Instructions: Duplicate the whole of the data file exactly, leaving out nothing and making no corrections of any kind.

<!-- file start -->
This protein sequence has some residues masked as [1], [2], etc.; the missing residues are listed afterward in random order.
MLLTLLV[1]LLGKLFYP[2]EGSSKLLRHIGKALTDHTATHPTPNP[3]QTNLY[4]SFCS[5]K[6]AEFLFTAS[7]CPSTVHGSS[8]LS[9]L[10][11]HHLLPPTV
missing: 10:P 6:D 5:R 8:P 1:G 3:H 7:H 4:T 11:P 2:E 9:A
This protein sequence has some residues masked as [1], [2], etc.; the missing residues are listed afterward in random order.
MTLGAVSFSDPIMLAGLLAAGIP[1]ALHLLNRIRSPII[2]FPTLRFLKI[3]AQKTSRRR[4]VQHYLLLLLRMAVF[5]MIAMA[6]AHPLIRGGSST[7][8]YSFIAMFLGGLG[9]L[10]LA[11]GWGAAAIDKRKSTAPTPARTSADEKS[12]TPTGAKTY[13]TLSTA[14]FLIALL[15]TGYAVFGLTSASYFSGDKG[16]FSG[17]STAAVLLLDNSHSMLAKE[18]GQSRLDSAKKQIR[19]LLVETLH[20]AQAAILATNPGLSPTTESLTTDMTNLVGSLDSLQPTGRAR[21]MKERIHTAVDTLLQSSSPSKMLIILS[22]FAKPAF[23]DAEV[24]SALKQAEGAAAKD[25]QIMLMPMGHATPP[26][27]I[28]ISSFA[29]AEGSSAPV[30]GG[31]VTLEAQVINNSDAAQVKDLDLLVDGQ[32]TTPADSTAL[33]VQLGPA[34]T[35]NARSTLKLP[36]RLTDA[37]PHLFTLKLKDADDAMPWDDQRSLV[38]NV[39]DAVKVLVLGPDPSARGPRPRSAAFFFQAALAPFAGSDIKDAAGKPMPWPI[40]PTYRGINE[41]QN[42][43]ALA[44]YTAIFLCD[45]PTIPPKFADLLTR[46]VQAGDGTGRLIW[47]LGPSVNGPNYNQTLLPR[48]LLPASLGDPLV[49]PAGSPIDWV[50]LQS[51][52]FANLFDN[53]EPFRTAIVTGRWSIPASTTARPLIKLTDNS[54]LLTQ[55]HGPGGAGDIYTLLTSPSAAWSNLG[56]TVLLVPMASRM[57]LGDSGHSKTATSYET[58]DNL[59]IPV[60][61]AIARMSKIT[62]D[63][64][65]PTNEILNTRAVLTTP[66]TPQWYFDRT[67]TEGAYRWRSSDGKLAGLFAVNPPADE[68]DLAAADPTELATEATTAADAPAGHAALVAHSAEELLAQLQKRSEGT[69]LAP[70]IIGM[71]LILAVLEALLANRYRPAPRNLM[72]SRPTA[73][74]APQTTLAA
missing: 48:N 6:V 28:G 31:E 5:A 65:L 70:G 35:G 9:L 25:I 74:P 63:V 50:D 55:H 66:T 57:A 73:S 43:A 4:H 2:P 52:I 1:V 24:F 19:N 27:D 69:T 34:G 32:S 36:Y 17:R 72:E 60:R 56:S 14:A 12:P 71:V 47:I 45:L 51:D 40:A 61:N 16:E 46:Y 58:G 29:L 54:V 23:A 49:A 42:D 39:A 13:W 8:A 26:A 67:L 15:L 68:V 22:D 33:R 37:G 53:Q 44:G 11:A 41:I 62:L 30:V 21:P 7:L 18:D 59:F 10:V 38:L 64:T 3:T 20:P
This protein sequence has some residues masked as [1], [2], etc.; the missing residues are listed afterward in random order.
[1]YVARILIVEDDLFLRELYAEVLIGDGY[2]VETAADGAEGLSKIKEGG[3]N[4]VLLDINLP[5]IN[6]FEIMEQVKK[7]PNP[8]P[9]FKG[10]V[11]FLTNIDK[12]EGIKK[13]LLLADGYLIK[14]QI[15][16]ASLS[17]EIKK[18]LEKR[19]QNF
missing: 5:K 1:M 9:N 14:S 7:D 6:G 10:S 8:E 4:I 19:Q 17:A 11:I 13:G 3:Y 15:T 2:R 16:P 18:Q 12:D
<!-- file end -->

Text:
This protein sequence has some residues masked as [1], [2], etc.; the missing residues are listed afterward in random order.
MLLTLLV[1]LLGKLFYP[2]EGSSKLLRHIGKALTDHTATHPTPNP[3]QTNLY[4]SFCS[5]K[6]AEFLFTAS[7]CPSTVHGSS[8]LS[9]L[10][11]HHLLPPTV
missing: 10:P 6:D 5:R 8:P 1:G 3:H 7:H 4:T 11:P 2:E 9:A
This protein sequence has some residues masked as [1], [2], etc.; the missing residues are listed afterward in random order.
MTLGAVSFSDPIMLAGLLAAGIP[1]ALHLLNRIRSPII[2]FPTLRFLKI[3]AQKTSRRR[4]VQHYLLLLLRMAVF[5]MIAMA[6]AHPLIRGGSST[7][8]YSFIAMFLGGLG[9]L[10]LA[11]GWGAAAIDKRKSTAPTPARTSADEKS[12]TPTGAKTY[13]TLSTA[14]FLIALL[15]TGYAVFGLTSASYFSGDKG[16]FSG[17]STAAVLLLDNSHSMLAKE[18]GQSRLDSAKKQIR[19]LLVETLH[20]AQAAILATNPGLSPTTESLTTDMTNLVGSLDSLQPTGRAR[21]MKERIHTAVDTLLQSSSPSKMLIILS[22]FAKPAF[23]DAEV[24]SALKQAEGAAAKD[25]QIMLMPMGHATPP[26][27]I[28]ISSFA[29]AEGSSAPV[30]GG[31]VTLEAQVINNSDAAQVKDLDLLVDGQ[32]TTPADSTAL[33]VQLGPA[34]T[35]NARSTLKLP[36]RLTDA[37]PHLFTLKLKDADDAMPWDDQRSLV[38]NV[39]DAVKVLVLGPDPSARGPRPRSAAFFFQAALAPFAGSDIKDAAGKPMPWPI[40]PTYRGINE[41]QN[42][43]ALA[44]YTAIFLCD[45]PTIPPKFADLLTR[46]VQAGDGTGRLIW[47]LGPSVNGPNYNQTLLPR[48]LLPASLGDPLV[49]PAGSPIDWV[50]LQS[51][52]FANLFDN[53]EPFRTAIVTGRWSIPASTTARPLIKLTDNS[54]LLTQ[55]HGPGGAGDIYTLLTSPSAAWSNLG[56]TVLLVPMASRM[57]LGDSGHSKTATSYET[58]DNL[59]IPV[60][61]AIARMSKIT[62]D[63][64][65]PTNEILNTRAVLTTP[66]TPQWYFDRT[67]TEGAYRWRSSDGKLAGLFAVNPPADE[68]DLAAADPTELATEATTAADAPAGHAALVAHSAEELLAQLQKRSEGT[69]LAP[70]IIGM[71]LILAVLEALLANRYRPAPRNLM[72]SRPTA[73][74]APQTTLAA
missing: 48:N 6:V 28:G 31:E 5:A 65:L 70:G 35:G 9:L 25:I 74:P 63:V 50:D 55:H 66:T 57:A 73:S 43:A 4:H 2:P 52:I 1:V 24:F 19:N 27:D 69:T 34:G 32:S 36:Y 17:R 72:E 60:R 56:S 14:A 12:P 71:V 47:I 45:L 51:D 40:A 61:N 16:E 46:Y 58:G 29:L 54:V 23:A 49:A 42:D 39:A 13:W 8:A 26:A 67:L 15:L 68:V 22:D 33:R 37:G 53:Q 44:G 11:A 41:I 62:L 30:V 21:P 7:L 18:D 59:F 10:V 38:L 64:T 3:T 20:P
This protein sequence has some residues masked as [1], [2], etc.; the missing residues are listed afterward in random order.
[1]YVARILIVEDDLFLRELYAEVLIGDGY[2]VETAADGAEGLSKIKEGG[3]N[4]VLLDINLP[5]IN[6]FEIMEQVKK[7]PNP[8]P[9]FKG[10]V[11]FLTNIDK[12]EGIKK[13]LLLADGYLIK[14]QI[15][16]ASLS[17]EIKK[18]LEKR[19]QNF
missing: 5:K 1:M 9:N 14:S 7:D 6:G 10:S 8:E 4:I 19:Q 17:A 11:I 13:G 3:Y 15:T 2:R 16:P 18:Q 12:D